• Andrew Field

What is Heart-Reading?

Don Quixote

We have too cognitive an interpretation of reading, and I think it is also too idealized. How so?

When we go to college, we learn to place an emphasis on what we normally call, if we call it at all, "reason," or "rationality." A lot of universities will have variations on these words in their mottos, which we can see in large etched letters in the frieze of a large library, for example. An emphasis on reason, and rationality, of course, is a very good thing, I suppose, but I don't think we really understand what those words mean, and therefore we foul up lots of different concepts and disciplines and fields when we don't understand what those words mean.

What do those words mean? Let me ask that question in a different way. How do we misunderstand them? I think we often interpret reason to have something to do with the intellect. And yet the intellect in and of itself is not moral. For a very clear and plain example, think of the Nazis. The Nazis used their intellects to construct a machinery for murdering Jews. We can use the word "reason" to describe that, or even "rationality," although we'd be better if we said something like "desiccated reason," or "toxic rationality," to put it lightly.

The world we live in is so weird in part because a Nietzsche is forced to lose his mind after attempting to save a whipped horse, and an entire society is persuaded to murder an entire civilization. That is why Nietzsche was right when he argued for a transvaluation of morals. What most people in our world term good is not good - things like pity, for example. This is what Bob Dylan means when he sings, "the devil hides behind a cloak of decency," or what Arendt means when she refers to the "banality of evil."

Morality is not desiccated. Morality is strong, robust, full of life. People who are moral see, and lead, and think, and feel deeply. Cowards are not moral. And rationality or reason without a heart is the opposite of morality.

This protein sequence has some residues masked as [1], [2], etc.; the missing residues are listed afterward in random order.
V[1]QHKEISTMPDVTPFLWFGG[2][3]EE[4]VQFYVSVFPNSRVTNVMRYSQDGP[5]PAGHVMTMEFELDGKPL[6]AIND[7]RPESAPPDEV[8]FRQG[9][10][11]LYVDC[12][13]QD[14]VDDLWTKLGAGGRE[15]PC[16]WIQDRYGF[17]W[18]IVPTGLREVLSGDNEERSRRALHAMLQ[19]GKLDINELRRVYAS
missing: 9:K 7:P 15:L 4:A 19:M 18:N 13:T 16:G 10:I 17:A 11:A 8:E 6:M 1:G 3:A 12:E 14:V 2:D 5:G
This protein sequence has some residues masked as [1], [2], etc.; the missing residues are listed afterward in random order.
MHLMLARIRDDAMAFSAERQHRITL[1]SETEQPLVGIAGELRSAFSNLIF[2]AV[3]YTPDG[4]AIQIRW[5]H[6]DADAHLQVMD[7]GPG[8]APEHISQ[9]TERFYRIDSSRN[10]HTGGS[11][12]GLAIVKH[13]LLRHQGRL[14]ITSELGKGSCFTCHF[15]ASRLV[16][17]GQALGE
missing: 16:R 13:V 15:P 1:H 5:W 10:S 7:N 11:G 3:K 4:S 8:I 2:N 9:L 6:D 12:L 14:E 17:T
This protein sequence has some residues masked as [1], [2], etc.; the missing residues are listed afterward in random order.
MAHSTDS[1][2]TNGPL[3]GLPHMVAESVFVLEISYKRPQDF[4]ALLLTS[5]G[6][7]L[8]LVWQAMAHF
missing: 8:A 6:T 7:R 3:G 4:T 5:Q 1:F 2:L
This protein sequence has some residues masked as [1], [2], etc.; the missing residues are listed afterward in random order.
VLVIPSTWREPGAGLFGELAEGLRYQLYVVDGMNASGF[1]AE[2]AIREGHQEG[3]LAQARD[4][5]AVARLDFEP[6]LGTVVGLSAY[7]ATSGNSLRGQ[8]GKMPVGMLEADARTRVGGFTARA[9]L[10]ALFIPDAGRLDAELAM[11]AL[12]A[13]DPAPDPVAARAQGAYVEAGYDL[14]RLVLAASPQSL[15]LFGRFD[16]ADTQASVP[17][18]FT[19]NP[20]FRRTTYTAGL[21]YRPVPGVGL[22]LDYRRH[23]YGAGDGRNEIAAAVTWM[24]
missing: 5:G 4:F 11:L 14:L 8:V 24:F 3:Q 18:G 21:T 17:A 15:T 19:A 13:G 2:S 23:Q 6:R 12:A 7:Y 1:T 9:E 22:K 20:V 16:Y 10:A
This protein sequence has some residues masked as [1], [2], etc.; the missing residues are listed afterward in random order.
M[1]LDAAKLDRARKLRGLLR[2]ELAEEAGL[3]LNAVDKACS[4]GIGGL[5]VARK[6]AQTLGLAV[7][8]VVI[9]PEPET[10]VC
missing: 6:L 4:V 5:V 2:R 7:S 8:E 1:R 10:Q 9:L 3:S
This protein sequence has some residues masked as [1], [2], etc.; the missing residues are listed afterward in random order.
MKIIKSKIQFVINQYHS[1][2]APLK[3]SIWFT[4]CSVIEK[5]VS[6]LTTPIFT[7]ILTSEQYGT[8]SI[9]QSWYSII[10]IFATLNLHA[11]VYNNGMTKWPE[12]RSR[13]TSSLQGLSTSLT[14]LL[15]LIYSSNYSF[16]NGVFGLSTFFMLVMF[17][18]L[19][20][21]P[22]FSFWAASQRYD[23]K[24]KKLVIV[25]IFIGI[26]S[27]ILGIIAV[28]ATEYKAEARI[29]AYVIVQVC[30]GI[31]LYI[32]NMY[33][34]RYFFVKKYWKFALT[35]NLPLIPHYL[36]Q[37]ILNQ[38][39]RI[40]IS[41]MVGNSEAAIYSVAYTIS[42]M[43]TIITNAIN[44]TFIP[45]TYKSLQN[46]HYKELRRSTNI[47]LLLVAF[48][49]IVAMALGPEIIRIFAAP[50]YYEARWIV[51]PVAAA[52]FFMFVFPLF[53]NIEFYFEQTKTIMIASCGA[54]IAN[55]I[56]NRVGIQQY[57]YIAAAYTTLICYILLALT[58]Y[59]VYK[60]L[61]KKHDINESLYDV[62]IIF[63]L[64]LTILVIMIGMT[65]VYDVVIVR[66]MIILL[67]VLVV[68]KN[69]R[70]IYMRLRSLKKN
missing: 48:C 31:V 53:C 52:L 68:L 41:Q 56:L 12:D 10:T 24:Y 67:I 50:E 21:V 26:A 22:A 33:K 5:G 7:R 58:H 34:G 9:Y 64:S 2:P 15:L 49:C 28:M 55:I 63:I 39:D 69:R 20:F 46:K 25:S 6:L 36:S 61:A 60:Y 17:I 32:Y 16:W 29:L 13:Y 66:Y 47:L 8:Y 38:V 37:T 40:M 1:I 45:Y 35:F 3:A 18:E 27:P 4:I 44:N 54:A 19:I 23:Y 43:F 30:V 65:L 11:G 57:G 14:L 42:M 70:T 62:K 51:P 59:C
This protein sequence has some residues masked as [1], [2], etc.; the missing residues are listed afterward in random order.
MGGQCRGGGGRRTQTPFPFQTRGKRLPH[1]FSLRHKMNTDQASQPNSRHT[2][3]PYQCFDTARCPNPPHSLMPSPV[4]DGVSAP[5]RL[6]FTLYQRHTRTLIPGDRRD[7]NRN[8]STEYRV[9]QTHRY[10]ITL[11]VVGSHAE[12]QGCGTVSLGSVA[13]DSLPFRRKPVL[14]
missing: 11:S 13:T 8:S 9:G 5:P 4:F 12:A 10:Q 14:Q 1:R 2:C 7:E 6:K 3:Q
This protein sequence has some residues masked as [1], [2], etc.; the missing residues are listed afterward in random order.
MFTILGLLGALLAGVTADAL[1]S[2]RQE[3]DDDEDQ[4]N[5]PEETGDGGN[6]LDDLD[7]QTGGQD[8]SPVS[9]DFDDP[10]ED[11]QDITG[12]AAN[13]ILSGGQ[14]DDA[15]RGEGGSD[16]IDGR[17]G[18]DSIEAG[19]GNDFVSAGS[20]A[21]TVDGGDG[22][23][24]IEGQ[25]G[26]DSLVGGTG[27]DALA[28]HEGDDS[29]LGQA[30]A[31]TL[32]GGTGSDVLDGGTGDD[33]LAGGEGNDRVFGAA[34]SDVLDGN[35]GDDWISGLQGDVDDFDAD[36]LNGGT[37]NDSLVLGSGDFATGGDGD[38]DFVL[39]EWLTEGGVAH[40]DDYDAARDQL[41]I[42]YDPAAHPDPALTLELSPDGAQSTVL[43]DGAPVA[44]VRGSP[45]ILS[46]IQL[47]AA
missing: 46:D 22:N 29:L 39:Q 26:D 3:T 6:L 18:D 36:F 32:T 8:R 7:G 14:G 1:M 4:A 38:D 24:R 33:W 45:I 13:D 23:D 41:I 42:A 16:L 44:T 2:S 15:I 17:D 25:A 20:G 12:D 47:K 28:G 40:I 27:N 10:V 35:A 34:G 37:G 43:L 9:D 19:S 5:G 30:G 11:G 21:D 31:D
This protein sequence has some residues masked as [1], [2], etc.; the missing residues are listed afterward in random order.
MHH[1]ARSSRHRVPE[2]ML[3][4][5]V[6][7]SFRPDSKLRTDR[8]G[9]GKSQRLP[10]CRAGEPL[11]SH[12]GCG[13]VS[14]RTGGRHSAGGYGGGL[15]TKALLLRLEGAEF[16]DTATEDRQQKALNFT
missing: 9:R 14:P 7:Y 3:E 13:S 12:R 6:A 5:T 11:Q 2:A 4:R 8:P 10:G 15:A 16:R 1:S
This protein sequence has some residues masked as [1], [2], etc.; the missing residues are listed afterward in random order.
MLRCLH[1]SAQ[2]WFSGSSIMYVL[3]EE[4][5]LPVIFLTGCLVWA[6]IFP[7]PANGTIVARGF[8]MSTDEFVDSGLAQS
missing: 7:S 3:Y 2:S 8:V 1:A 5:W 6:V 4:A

How we interpret the world says more about us than how we actually talk, and the words we speak, or the behaviors we engage in, are the product of how we interpret the world. Think of it as framework, a kind of puppet theater, inside of which, or through which, is our particular angle on space and time. This suggests that we have far more agency in the world that we imagine, and that imagination is far more powerful than we realize.

Imagination is somewhere between the body and mind, and therefore in a kind of heart region. It is fundamentally something that feels, before anything else, and it is sensitive to moods, ambiances, music. The heart, where the imagination is, takes delight; it broods; it seethes; it hungers. It informs the intellect or, better put, it guides the intellect, like a kind of conscience behind the conscious conscience. We could then say that the imagination itself is a moral thing, as long we intend that comment in a Nietzschean sense.

Interpretation is another word for reading, and we read the world just as we read books. How we interpret, how we read, is how we see, since perception itself is constructed out of interpretation, which in turn is constructed out of how we feel. At the end of the day, it is feeling, before anything else, that motivates how we think, feel, and imagine, but we need intellect to give it shape as well, for feeling without form is madness, as Samuel Johnson well knew, and other people with enormous amounts of imagination and feeling who suffer with depression when there are not adequate outlets for such energy. Energy is an eternal delight, as William Blake knew, but it is also horror if there aren't avenues for that energy. This can then lead not only to depression but violence.